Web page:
The Lord calls me not only precious, His, but beautiful. Beauty on the inside plays a huge part on our beauty on the outside by radiating through our acts of kindness, of love, of grace and mercy. Unless, we fall back to view beauty instinctively and not looking any further- aesthetic feature of symmetry and straightup goodlookingness, regardless of our actions. Many times, at least to me, the Korean culture seems to view beauty the latter way.
Tonight I got angry because I won praise. For my mom’s choir show thing where all these Korean jibsaneems, gwunsaneems, moksaneems (church positions) come from all o’er town, I spent an extra 30 minutes getting ready, putting on my makeup, choosing my outfit, adding some smelly salon stuff for hair to look shinier and with more volume. I didn’t think twice about it, about my reasons for trying to look nice and putting pressure on myself. Until I finally got the praise. “You got so pretty!” “You’ve changed I didn’t recognize you!” and a few ajummas who would come up and ask when I went to Korea, when I got surgery, or not even asking, commenting how they knew that I got surgery no matter how much I denied it. “It’s just the makeup” I kept saying with the polite smile on my face amidst the pleasantries accepting whatever they said to me when inside I felt a growing discontentment and disgust with every compliment. The surgery one was the topper when a wonderfully nice lady came up and said she could spot I got my eyelids done from across the room, no matter how much I denied it. I smiled and denied, when inside I was ready to KAMEKAMEHA her face to kingdom come. jk.
But seriously after that I kept thinking how from Day 1, these ajummas- my friends’ mothers, church leaders, admirable women who I had seen throughout the years at the early morning prayers, the church retreats, all had something to comment on first thing, the easiest thing. Every pimple during the pubescent years came accompanied with another tactless comment about my entrance into womanhood. When I gained weight in my freshman year of college and came back home, I had to smile politely in deference as every ajumma I encountered had not failed to point out in basic terms I was now a whale. And that was the way I had grown up.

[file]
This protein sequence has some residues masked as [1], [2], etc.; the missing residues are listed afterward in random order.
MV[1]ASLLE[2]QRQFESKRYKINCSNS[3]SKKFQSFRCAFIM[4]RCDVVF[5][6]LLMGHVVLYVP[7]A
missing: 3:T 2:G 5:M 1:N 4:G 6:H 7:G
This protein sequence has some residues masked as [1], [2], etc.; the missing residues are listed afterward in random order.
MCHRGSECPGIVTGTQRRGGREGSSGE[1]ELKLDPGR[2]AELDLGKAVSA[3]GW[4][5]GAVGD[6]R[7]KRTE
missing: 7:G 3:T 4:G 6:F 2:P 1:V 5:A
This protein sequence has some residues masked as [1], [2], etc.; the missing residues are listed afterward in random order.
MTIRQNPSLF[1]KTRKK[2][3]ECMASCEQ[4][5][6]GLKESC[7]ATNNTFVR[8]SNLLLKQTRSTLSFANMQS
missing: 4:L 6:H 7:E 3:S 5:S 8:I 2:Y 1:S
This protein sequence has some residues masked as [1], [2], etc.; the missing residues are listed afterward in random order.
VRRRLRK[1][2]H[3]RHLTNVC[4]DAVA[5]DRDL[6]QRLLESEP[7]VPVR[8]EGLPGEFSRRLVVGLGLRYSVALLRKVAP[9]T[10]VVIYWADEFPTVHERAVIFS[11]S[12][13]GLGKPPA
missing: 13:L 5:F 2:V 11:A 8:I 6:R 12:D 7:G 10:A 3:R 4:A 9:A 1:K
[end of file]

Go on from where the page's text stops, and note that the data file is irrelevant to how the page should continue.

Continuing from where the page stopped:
At first, I was angry. I was angry at ajummas for the way they reared us. The way we started ourselves in my own Korean group of girls to care so much about others’ looks and to put our value into noticing changes and readily pointing out these changes as if we were responsible to do so. Then my anger shifted. They are reared as well through our culture, through our world to notice good looking and to want to be good looking. The world trains us. In fact, it’s known fact in social psychology and unchangeable to our nature- the better looking you are, the more benefits you receive in life. A doctor is more likely to try to save you in a life-death situation, your likely to get better attention and help, etc. But, I was angry at me. I was angry I spent the 30 minutes extra not just tonight but countless times needing to prove myself to someone or something that I should be pretty to be a winner. I was angry that I had been responsible for these past few years countless tactless comments to other girls, similar to what these ajummas said, about their looks. Useless comments about weight loss, weight gain, etc. things that reaffirmed their physical beauty, without reaffirming their soul. Things that had taught me, to look more beautiful to gain more compliments, more praises, more affection I was affirming in other girls.
I can’t help but wonder what it might have been like if an ajumma or ajusshi had crossed the social barrier of connecting by pointing out details of my looks and had concentrated on my faith. If a parent or a mother when I had gone over to my friend’s houses, or crossed by them at church, had asked or pointed out aspects of faith or even if I dare to dream, asked me how I was actually doing. I don’t blame ajummas or ajusshis at all (except the one ajusshi who grabbed my stomach one year and jiggled my blubber to point out how much weight I gained). They have been reared over generations to look at looks. Abercrombie and Fitch six pack guys that stand outside stores to take pictures with countless girls, most Asian, might understand too. Looks are looks and we can’t hate good looking people for being good looking or for people for noticing.
But I hate that I had spent 22 years with a polite smile taking those words to heart- that my value was to prove I was beautiful- whilst knowing the complete truth that I am fearfully and wonderfully made. That my beauty radiates from the inside. Dude, makeup is not bad. But lately, when I’ve been depending on it to feel worthwhile because I recognize how vulnerable I feel without it, that I look like a sick tired pimple scarred child, is when I need to reevaluate my heart. Even with that truth I accepted those words and it hit me tonight when I finally won the approval, how disgustingly unsatisfying it felt and that I had tried for so long and so hard without noticing. This is for me to remind myself with every tactless comment about someone else’s looks, that I am straying again to looking at the fading things of earth, and not the things of eternal glory that will shine forever.
It’s a soul matter. I want a beautiful soul so badly and yet I have such an ugly soul when I strive for a beautiful face.